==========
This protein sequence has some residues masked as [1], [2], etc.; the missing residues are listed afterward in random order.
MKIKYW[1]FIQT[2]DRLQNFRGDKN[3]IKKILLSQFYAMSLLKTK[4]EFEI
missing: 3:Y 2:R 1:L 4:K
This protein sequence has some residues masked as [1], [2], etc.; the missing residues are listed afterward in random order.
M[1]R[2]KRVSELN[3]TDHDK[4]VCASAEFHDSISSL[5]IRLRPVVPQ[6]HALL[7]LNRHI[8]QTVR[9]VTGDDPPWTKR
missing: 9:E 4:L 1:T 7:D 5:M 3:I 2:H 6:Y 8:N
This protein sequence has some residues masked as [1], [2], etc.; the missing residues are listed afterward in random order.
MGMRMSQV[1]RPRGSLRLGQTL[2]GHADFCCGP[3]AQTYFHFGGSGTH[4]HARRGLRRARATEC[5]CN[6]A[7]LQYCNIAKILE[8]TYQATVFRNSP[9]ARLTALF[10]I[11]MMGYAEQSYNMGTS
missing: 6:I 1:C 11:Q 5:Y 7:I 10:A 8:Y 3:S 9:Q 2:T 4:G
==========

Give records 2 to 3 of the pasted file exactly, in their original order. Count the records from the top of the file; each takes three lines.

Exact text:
This protein sequence has some residues masked as [1], [2], etc.; the missing residues are listed afterward in random order.
M[1]R[2]KRVSELN[3]TDHDK[4]VCASAEFHDSISSL[5]IRLRPVVPQ[6]HALL[7]LNRHI[8]QTVR[9]VTGDDPPWTKR
missing: 9:E 4:L 1:T 7:D 5:M 3:I 2:H 6:Y 8:N
This protein sequence has some residues masked as [1], [2], etc.; the missing residues are listed afterward in random order.
MGMRMSQV[1]RPRGSLRLGQTL[2]GHADFCCGP[3]AQTYFHFGGSGTH[4]HARRGLRRARATEC[5]CN[6]A[7]LQYCNIAKILE[8]TYQATVFRNSP[9]ARLTALF[10]I[11]MMGYAEQSYNMGTS
missing: 6:I 1:C 11:Q 5:Y 7:I 10:A 8:Y 3:S 9:Q 2:T 4:G